We first read about Congressman Steve Kagen’s insurance status on the Wall Street Journal Health Blog, which pointed to this article in the Scientific American. Apparently, Rep. Kagen, a Wisconsin physician who joined the U.S. House of Representatives last year, got funny looks from the human resources department when he turned down the congressional health care plan. “I’ll respectfully decline until you can make that same offer for all of my constituents,” he told SciAm of the conversation.

The article comes now that Kagen has paired his insurance abstinence with a bill – the No Discrimination in Health Insurance Act – which would require insurers to disclose rates and make it illegal to refuse coverage for pre-existing conditions.  Kagen’s proposal isn’t a comprehensive measure, but it’s also cost-neutral.

And that’s just one guy’s strategy –- okay, a guy who gets to vote on declarations of war and budget appropriations — but there are others.  There is the McCain un-Strategy, the Democratic candidates’ proposals, and Ron Wyden’s Healthy Americans Act, which has captured the attention of a bunch of folks on the Hill, and the hearts of an eager army of health bloggers.  And then there are the states, where some say the lion’s share of coverage and reform work is happening.

Consumer Voices for Coverage is one such effort to coordinate those state-level efforts among health care consumer advocates and ensure consumers have a voice in the health care debate.  Being steered by RxP parent group Community Catalyst and funded by a grant from the Robert Wood Johnson Foundation, CVC is a 12-state initiative based on the idea that consumer coalitions can move states at the tipping point of health reform by sharing resources, strategies, and experience. As this Health Affairs paper demonstrates, efforts vary widely among states, and budgetary constraints that don’t bind the feds – say, balancing the budget each year – limit the scope and practicality of cost-positive solutions in the states. And there are many states where health reform isn’t even close.  So attention to the coverage deficit at the federal level – whether it’s Kagen’s version or Wyden’s – is a good thing, and will most certainly move the needle.   Some HealthBlog commenteers point out that if Kagen does fall ill, he’ll probably get customary free care from a fellow physician – and that even un-physicians are eligible for free care, which contributes to higher rates for the insured.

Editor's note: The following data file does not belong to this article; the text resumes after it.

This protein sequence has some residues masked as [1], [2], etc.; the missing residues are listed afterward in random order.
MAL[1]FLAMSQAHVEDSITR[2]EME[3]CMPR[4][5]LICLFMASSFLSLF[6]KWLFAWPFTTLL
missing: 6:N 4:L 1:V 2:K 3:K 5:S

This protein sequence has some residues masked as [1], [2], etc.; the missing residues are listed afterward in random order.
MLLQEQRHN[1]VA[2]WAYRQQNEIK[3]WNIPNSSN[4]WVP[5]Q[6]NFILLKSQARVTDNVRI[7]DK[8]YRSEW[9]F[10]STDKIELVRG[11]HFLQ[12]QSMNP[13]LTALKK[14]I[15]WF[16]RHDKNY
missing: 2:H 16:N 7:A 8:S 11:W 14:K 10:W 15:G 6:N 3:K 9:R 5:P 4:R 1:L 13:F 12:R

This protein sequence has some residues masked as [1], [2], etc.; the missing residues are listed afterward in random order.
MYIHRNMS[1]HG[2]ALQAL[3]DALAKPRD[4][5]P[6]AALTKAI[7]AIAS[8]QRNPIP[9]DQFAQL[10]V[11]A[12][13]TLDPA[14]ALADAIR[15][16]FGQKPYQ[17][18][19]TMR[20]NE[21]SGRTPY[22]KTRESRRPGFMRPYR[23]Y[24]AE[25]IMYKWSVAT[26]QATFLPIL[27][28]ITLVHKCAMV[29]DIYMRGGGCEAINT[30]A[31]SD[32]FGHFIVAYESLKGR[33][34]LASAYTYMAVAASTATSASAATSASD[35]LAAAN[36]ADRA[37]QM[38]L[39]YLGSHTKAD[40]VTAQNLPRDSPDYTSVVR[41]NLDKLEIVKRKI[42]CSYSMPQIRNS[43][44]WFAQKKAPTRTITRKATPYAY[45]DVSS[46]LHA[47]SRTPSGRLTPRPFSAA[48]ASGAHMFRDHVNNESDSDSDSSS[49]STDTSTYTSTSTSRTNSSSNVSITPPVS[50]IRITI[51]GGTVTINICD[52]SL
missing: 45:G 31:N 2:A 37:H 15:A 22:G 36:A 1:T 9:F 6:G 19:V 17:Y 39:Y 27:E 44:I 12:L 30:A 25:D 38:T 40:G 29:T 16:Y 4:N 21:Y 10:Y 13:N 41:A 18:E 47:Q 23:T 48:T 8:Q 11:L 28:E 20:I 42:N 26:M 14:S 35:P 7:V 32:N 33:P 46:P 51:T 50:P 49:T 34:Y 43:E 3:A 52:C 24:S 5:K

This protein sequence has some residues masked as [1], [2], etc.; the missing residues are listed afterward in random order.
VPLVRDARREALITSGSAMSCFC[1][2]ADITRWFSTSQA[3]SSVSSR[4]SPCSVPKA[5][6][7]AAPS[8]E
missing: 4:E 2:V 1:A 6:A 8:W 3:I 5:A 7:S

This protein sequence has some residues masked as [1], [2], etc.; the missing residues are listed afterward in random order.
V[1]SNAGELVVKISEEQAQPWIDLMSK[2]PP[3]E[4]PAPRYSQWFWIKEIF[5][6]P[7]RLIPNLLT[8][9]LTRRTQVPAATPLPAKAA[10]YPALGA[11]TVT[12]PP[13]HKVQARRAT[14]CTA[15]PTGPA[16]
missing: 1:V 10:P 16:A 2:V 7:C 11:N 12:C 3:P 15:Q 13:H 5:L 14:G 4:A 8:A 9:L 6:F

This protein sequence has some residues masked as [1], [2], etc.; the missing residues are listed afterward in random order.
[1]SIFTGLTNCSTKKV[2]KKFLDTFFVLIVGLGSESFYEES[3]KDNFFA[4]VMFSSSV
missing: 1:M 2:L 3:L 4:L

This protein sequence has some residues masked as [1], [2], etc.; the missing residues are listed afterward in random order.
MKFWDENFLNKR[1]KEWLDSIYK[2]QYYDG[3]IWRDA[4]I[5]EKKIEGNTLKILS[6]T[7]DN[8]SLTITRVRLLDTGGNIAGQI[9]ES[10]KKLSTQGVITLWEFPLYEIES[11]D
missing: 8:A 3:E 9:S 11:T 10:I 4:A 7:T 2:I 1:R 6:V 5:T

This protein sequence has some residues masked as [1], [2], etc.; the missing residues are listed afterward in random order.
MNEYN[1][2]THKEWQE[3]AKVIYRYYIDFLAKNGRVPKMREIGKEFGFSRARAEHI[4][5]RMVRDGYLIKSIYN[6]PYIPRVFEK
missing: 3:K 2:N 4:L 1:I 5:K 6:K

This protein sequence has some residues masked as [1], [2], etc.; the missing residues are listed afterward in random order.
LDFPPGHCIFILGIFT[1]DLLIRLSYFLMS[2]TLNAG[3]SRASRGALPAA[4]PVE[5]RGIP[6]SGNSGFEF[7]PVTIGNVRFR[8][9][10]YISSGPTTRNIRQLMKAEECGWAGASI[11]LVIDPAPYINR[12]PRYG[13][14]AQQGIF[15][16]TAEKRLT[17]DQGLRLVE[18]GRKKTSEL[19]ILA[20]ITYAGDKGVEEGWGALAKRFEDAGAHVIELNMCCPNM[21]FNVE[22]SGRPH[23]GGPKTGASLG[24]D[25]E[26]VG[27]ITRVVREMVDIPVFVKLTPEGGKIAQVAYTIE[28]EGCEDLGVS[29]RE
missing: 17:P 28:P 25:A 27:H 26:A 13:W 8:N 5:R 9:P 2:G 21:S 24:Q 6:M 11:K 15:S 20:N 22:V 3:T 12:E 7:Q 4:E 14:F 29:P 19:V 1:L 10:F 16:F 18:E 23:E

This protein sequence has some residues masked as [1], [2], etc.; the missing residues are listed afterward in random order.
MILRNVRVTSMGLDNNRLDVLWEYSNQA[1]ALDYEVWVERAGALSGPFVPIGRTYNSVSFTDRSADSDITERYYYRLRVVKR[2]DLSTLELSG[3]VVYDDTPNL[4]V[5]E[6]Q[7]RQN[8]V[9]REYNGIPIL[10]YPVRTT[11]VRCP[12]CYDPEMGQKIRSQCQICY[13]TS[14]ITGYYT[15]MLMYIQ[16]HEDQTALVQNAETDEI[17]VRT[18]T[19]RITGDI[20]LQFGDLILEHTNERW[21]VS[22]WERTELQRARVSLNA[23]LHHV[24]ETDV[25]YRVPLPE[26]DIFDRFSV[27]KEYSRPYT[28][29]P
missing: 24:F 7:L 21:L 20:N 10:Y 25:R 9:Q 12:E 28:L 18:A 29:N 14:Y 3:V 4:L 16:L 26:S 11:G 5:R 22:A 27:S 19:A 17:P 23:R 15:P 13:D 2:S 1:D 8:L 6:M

Then again, no one said Kagen’s refusing insurance would solve the coverage crisis in America. But in a choice-happy climate, it’s good to see someone choosing solidarity with the people he represents.